You don't have to hang out with Jorge Stekelorum long to realize his favorite word in Spanish is vení. It can mean several things. But for Stekelorum, it has only one definition: "Follow me."
For more than 20 years, Stekelorum has been making nothing but pasta at his shop, Mr. Pasta, which occupies a narrow storefront in North Beach's Little Buenos Aires. In his workshop outfitted with old pasta machines, a small staff of Argentines, dressed in white, twirl gnocchi on ridged wooden planks entirely by hand.
One of these days, though, he plans to expand his business and sell his noodles not to supermarkets, but to gourmet stores. "When we opened in 1991, we sold pasta to some hotels and restaurants and eventually evolved into retail," he says. "Little has changed since then. We specialize in pasta -- and only pasta! One thing's for sure: We won't ever sell to huge grocery stores. Vení, vení."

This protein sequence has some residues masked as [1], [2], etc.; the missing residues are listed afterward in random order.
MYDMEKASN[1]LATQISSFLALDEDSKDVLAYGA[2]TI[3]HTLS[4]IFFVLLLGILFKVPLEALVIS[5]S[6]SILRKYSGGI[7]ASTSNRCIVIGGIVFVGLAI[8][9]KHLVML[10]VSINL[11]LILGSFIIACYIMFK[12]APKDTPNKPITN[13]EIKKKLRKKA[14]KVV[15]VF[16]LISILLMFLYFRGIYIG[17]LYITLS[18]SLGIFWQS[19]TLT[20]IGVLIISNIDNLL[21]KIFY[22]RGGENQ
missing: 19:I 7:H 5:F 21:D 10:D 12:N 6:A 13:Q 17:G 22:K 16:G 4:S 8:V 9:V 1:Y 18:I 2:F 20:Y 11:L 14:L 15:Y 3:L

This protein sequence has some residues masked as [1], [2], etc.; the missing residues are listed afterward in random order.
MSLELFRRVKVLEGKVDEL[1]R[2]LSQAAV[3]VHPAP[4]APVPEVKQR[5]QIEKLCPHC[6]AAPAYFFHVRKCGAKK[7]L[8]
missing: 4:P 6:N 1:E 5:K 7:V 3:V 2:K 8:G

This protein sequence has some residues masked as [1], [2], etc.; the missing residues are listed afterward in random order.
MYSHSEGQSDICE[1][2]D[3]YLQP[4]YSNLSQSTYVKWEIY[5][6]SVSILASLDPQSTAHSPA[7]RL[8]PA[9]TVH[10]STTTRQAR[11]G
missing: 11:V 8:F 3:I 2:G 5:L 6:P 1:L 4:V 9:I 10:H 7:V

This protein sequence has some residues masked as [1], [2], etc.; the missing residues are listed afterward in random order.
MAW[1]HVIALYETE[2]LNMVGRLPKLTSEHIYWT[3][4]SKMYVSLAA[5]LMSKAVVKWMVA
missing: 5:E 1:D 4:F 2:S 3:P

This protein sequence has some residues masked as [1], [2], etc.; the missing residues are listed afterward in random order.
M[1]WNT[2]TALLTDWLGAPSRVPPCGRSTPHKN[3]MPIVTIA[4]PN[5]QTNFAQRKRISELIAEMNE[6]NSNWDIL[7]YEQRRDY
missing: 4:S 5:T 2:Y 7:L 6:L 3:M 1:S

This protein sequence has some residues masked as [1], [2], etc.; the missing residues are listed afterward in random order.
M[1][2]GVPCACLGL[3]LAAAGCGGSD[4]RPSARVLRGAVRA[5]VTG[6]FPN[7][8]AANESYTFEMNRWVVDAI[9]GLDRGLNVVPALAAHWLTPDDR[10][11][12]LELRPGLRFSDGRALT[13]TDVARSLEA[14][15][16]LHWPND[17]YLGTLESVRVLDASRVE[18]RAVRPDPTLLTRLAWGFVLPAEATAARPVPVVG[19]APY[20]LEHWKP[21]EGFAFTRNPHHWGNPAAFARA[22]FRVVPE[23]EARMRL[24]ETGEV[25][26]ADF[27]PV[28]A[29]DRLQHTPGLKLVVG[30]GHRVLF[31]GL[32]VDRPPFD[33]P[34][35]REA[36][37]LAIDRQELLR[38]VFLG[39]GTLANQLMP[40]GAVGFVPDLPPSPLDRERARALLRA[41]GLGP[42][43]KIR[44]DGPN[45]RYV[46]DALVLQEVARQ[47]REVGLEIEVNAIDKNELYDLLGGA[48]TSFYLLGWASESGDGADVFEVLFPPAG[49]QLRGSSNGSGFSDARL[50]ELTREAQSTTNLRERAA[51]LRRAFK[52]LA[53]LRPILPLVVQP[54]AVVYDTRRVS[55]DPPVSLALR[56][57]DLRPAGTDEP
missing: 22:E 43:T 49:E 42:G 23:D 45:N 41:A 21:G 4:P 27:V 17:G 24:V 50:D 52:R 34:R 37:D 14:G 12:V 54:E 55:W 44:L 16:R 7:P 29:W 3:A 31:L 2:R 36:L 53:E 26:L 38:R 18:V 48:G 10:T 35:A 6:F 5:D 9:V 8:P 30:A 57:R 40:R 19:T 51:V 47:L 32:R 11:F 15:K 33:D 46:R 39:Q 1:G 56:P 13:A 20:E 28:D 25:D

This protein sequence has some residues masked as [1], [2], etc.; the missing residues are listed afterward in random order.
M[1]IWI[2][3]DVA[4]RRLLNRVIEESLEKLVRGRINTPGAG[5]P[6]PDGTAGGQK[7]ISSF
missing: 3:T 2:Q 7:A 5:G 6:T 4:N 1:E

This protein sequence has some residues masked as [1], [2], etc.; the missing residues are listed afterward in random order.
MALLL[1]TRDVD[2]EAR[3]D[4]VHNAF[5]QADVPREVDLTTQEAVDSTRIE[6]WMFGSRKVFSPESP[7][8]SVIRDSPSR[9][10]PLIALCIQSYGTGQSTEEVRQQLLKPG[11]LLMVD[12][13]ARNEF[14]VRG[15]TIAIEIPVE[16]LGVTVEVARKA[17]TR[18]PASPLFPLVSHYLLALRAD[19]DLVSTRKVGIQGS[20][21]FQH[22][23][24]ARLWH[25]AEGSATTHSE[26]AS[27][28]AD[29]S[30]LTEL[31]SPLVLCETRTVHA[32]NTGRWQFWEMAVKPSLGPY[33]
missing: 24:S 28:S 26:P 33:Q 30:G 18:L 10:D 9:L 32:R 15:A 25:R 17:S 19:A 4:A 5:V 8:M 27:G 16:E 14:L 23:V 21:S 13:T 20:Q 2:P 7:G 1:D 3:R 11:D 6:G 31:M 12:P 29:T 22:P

On a recent Saturday morning, Stekelorum urges me to fall in behind him as he wanders past sacks of stone-ground whole-wheat and semolina flour on the floor. "You see that woman there? She's been coming here for decades. Señora, how long have you been a customer?" he asks an elderly lady who approaches the counter from across the room. She's all of four feet tall.
"Fourteen years -- ever since I came to this country" she replies. "And I haven't died yet! You know what that means?"
"We don't put poison in our pasta," Stekelorum responds with a slow grin.
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